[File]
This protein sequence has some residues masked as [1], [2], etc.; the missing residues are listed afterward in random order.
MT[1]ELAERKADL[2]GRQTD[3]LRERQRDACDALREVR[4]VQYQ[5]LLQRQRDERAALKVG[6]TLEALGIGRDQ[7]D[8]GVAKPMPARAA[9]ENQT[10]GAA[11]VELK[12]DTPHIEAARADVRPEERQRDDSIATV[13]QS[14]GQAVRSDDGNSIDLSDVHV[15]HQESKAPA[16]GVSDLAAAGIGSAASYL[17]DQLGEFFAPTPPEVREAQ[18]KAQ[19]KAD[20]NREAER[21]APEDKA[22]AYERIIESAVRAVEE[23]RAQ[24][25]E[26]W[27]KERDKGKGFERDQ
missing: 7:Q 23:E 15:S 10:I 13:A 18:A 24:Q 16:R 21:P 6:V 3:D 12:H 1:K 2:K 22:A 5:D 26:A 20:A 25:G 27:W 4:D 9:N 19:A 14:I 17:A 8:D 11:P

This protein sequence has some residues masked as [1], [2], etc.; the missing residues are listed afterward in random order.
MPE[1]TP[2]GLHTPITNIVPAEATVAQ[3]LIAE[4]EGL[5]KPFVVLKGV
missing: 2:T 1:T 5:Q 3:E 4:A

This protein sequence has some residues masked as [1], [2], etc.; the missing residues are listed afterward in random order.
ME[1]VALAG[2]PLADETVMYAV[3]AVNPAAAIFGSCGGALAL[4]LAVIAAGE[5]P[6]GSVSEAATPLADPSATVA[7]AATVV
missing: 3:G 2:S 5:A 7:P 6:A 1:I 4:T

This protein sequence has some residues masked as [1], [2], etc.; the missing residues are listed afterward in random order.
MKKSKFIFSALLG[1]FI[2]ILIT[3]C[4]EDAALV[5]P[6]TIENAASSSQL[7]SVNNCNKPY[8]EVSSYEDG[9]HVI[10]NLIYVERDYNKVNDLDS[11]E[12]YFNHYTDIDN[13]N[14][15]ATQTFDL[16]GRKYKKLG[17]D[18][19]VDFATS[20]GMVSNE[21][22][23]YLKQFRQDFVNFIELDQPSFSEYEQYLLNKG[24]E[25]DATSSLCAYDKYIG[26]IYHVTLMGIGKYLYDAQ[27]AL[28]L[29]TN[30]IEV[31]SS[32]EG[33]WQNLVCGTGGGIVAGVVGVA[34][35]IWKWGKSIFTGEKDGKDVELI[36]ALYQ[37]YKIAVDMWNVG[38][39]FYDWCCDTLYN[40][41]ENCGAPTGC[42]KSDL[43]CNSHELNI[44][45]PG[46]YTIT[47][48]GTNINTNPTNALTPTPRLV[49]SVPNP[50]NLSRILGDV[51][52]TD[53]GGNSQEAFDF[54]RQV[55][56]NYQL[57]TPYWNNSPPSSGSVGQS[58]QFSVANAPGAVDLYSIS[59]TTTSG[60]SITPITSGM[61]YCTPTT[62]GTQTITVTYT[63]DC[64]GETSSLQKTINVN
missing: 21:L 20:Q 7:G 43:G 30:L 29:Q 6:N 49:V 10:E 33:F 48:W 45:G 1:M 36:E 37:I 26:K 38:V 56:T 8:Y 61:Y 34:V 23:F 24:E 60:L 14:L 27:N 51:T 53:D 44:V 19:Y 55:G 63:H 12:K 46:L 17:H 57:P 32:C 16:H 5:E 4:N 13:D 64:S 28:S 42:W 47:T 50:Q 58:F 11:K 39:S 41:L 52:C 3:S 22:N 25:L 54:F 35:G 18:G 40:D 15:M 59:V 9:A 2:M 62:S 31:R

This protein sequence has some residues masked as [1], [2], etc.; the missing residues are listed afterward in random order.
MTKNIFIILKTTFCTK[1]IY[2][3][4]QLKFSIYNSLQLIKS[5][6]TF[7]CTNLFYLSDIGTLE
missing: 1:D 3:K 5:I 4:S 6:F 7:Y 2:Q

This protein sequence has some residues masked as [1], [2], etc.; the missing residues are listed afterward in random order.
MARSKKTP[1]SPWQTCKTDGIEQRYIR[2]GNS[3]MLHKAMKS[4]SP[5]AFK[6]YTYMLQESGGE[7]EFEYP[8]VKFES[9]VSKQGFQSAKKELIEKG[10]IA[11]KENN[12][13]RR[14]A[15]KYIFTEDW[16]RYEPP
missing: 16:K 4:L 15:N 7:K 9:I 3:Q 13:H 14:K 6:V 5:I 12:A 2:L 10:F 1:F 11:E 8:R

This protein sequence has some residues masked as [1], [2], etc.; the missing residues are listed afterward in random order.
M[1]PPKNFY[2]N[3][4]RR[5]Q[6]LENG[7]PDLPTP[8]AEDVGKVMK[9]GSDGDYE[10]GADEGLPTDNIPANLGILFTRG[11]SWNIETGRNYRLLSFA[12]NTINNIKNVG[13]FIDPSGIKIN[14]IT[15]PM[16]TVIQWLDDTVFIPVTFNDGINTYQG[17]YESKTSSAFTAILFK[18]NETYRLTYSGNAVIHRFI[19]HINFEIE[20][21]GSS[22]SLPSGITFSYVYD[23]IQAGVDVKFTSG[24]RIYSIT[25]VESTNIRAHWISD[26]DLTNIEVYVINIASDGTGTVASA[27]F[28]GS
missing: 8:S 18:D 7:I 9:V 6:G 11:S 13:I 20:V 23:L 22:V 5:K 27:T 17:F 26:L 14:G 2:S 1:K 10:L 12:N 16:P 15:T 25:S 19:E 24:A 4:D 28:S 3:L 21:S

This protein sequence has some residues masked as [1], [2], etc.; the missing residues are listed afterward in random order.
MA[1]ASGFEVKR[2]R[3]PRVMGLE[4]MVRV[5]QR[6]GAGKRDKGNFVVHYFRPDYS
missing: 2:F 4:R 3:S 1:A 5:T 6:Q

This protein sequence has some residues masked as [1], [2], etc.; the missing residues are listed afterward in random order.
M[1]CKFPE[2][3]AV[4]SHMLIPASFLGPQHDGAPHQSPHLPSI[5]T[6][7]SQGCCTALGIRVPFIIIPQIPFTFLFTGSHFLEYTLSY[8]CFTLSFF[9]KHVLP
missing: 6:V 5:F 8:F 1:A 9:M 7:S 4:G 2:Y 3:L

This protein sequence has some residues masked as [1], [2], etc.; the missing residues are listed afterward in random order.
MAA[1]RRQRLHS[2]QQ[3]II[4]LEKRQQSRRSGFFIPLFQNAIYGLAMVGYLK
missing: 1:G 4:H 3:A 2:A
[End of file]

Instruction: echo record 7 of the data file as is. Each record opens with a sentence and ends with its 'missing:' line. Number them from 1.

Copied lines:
This protein sequence has some residues masked as [1], [2], etc.; the missing residues are listed afterward in random order.
M[1]PPKNFY[2]N[3][4]RR[5]Q[6]LENG[7]PDLPTP[8]AEDVGKVMK[9]GSDGDYE[10]GADEGLPTDNIPANLGILFTRG[11]SWNIETGRNYRLLSFA[12]NTINNIKNVG[13]FIDPSGIKIN[14]IT[15]PM[16]TVIQWLDDTVFIPVTFNDGINTYQG[17]YESKTSSAFTAILFK[18]NETYRLTYSGNAVIHRFI[19]HINFEIE[20][21]GSS[22]SLPSGITFSYVYD[23]IQAGVDVKFTSG[24]RIYSIT[25]VESTNIRAHWISD[26]DLTNIEVYVINIASDGTGTVASA[27]F[28]GS
missing: 8:S 18:D 7:I 9:V 6:G 11:S 13:I 20:V 23:L 22:V 5:K 27:T 17:F 26:L 14:G 2:S 1:K 10:L 12:N 16:P 15:T 25:S 19:E 24:A 4:D 28:S 3:L 21:S